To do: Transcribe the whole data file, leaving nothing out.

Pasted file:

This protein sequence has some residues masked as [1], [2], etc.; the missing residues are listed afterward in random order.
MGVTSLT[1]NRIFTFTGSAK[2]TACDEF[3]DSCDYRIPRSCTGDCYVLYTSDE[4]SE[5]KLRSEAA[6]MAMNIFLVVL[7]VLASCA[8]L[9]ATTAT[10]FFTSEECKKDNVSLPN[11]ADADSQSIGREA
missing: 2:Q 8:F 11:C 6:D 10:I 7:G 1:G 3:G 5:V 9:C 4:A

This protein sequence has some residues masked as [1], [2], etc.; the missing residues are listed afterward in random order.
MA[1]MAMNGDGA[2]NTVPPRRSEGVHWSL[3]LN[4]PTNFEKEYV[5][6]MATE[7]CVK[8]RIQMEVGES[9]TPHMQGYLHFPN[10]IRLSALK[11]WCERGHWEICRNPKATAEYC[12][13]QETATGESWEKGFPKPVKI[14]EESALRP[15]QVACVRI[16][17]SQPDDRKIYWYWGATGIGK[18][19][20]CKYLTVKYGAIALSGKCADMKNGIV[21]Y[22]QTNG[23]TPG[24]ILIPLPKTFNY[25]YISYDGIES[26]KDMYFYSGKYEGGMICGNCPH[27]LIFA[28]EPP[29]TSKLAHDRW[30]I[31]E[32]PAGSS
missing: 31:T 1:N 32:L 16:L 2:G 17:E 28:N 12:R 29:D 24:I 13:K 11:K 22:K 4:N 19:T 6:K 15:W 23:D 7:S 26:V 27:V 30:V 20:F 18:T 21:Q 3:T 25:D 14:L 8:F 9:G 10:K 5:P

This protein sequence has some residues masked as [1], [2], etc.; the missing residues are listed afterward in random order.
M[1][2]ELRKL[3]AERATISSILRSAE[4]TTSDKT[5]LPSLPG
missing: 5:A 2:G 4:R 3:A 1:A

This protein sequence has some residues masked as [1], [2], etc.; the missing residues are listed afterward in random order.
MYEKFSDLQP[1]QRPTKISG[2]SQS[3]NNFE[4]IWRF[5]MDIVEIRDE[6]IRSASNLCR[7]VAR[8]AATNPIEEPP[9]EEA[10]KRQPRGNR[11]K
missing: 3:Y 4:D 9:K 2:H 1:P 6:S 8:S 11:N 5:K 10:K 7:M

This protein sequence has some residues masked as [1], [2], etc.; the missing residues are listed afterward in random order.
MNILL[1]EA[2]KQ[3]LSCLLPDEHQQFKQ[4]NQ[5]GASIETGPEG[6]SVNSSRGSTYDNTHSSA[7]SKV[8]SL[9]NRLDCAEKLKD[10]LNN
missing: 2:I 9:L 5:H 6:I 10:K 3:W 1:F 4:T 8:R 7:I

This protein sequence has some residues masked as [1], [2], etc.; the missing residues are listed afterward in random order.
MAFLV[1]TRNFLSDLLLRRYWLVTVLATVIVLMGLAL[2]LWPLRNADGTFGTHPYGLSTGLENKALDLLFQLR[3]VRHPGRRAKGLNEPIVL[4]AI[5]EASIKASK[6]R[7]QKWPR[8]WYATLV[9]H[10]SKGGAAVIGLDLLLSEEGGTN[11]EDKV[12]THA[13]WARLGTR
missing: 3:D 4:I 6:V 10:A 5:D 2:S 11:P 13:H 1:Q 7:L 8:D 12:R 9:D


This protein sequence has some residues masked as [1], [2], etc.; the missing residues are listed afterward in random order.
MGVTSLT[1]NRIFTFTGSAK[2]TACDEF[3]DSCDYRIPRSCTGDCYVLYTSDE[4]SE[5]KLRSEAA[6]MAMNIFLVVL[7]VLASCA[8]L[9]ATTAT[10]FFTSEECKKDNVSLPN[11]ADADSQSIGREA
missing: 2:Q 8:F 11:C 6:D 10:I 7:G 1:G 3:G 5:V 9:C 4:A

This protein sequence has some residues masked as [1], [2], etc.; the missing residues are listed afterward in random order.
MA[1]MAMNGDGA[2]NTVPPRRSEGVHWSL[3]LN[4]PTNFEKEYV[5][6]MATE[7]CVK[8]RIQMEVGES[9]TPHMQGYLHFPN[10]IRLSALK[11]WCERGHWEICRNPKATAEYC[12][13]QETATGESWEKGFPKPVKI[14]EESALRP[15]QVACVRI[16][17]SQPDDRKIYWYWGATGIGK[18][19][20]CKYLTVKYGAIALSGKCADMKNGIV[21]Y[22]QTNG[23]TPG[24]ILIPLPKTFNY[25]YISYDGIES[26]KDMYFYSGKYEGGMICGNCPH[27]LIFA[28]EPP[29]TSKLAHDRW[30]I[31]E[32]PAGSS
missing: 31:T 1:N 32:L 16:L 2:G 17:E 28:N 12:R 29:D 24:I 13:K 11:K 22:K 4:N 19:T 6:K 15:W 23:D 7:S 26:V 27:V 30:V 20:F 18:T 21:Q 3:T 25:D 14:L 8:F 9:G 10:K 5:P

This protein sequence has some residues masked as [1], [2], etc.; the missing residues are listed afterward in random order.
M[1][2]ELRKL[3]AERATISSILRSAE[4]TTSDKT[5]LPSLPG
missing: 5:A 2:G 4:R 3:A 1:A

This protein sequence has some residues masked as [1], [2], etc.; the missing residues are listed afterward in random order.
MYEKFSDLQP[1]QRPTKISG[2]SQS[3]NNFE[4]IWRF[5]MDIVEIRDE[6]IRSASNLCR[7]VAR[8]AATNPIEEPP[9]EEA[10]KRQPRGNR[11]K
missing: 3:Y 4:D 9:K 2:H 1:P 6:S 8:S 11:N 5:K 10:K 7:M

This protein sequence has some residues masked as [1], [2], etc.; the missing residues are listed afterward in random order.
MNILL[1]EA[2]KQ[3]LSCLLPDEHQQFKQ[4]NQ[5]GASIETGPEG[6]SVNSSRGSTYDNTHSSA[7]SKV[8]SL[9]NRLDCAEKLKD[10]LNN
missing: 2:I 9:L 5:H 6:I 10:K 3:W 1:F 4:T 8:R 7:I

This protein sequence has some residues masked as [1], [2], etc.; the missing residues are listed afterward in random order.
MAFLV[1]TRNFLSDLLLRRYWLVTVLATVIVLMGLAL[2]LWPLRNADGTFGTHPYGLSTGLENKALDLLFQLR[3]VRHPGRRAKGLNEPIVL[4]AI[5]EASIKASK[6]R[7]QKWPR[8]WYATLV[9]H[10]SKGGAAVIGLDLLLSEEGGTN[11]EDKV[12]THA[13]WARLGTR
missing: 3:D 4:I 6:V 10:A 5:D 2:S 11:P 13:H 1:Q 7:L 8:D 12:R 9:D